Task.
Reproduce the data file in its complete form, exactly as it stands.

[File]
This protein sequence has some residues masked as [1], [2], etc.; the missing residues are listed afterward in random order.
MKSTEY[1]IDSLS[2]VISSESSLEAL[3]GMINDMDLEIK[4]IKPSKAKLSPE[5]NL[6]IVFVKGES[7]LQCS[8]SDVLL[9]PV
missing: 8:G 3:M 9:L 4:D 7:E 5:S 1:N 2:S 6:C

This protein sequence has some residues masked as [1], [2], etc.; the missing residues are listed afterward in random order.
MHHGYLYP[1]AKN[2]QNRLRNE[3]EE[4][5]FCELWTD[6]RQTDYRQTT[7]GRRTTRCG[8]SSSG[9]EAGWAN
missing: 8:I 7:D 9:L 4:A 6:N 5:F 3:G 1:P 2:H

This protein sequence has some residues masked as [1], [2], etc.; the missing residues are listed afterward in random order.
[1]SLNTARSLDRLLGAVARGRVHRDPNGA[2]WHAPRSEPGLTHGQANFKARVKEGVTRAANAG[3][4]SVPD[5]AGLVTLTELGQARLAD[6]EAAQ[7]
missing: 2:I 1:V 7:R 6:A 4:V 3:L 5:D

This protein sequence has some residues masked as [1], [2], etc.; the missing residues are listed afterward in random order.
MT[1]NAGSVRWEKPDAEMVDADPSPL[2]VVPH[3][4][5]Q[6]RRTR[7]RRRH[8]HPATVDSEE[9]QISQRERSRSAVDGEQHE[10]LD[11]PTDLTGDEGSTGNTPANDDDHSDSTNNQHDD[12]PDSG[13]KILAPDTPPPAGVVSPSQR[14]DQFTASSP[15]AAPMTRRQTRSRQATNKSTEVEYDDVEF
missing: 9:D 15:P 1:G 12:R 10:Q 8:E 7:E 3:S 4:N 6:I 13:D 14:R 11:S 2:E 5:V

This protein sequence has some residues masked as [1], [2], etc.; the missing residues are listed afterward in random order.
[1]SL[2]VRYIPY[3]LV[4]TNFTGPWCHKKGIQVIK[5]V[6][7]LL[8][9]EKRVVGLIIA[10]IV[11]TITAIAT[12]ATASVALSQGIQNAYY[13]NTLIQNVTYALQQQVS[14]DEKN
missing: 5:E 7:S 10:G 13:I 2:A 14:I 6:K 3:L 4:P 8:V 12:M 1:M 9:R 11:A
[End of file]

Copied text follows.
This protein sequence has some residues masked as [1], [2], etc.; the missing residues are listed afterward in random order.
MKSTEY[1]IDSLS[2]VISSESSLEAL[3]GMINDMDLEIK[4]IKPSKAKLSPE[5]NL[6]IVFVKGES[7]LQCS[8]SDVLL[9]PV
missing: 8:G 3:M 9:L 4:D 7:E 5:S 1:N 2:S 6:C

This protein sequence has some residues masked as [1], [2], etc.; the missing residues are listed afterward in random order.
MHHGYLYP[1]AKN[2]QNRLRNE[3]EE[4][5]FCELWTD[6]RQTDYRQTT[7]GRRTTRCG[8]SSSG[9]EAGWAN
missing: 8:I 7:D 9:L 4:A 6:N 5:F 3:G 1:P 2:H

This protein sequence has some residues masked as [1], [2], etc.; the missing residues are listed afterward in random order.
[1]SLNTARSLDRLLGAVARGRVHRDPNGA[2]WHAPRSEPGLTHGQANFKARVKEGVTRAANAG[3][4]SVPD[5]AGLVTLTELGQARLAD[6]EAAQ[7]
missing: 2:I 1:V 7:R 6:A 4:V 3:L 5:D

This protein sequence has some residues masked as [1], [2], etc.; the missing residues are listed afterward in random order.
MT[1]NAGSVRWEKPDAEMVDADPSPL[2]VVPH[3][4][5]Q[6]RRTR[7]RRRH[8]HPATVDSEE[9]QISQRERSRSAVDGEQHE[10]LD[11]PTDLTGDEGSTGNTPANDDDHSDSTNNQHDD[12]PDSG[13]KILAPDTPPPAGVVSPSQR[14]DQFTASSP[15]AAPMTRRQTRSRQATNKSTEVEYDDVEF
missing: 9:D 15:P 1:G 12:R 10:Q 8:E 7:E 3:S 4:N 6:I 13:D 14:R 11:S 2:E 5:V

This protein sequence has some residues masked as [1], [2], etc.; the missing residues are listed afterward in random order.
[1]SL[2]VRYIPY[3]LV[4]TNFTGPWCHKKGIQVIK[5]V[6][7]LL[8][9]EKRVVGLIIA[10]IV[11]TITAIAT[12]ATASVALSQGIQNAYY[13]NTLIQNVTYALQQQVS[14]DEKN
missing: 5:E 7:S 10:G 13:I 2:A 14:I 6:K 3:L 4:P 8:V 12:M 1:M 9:R 11:A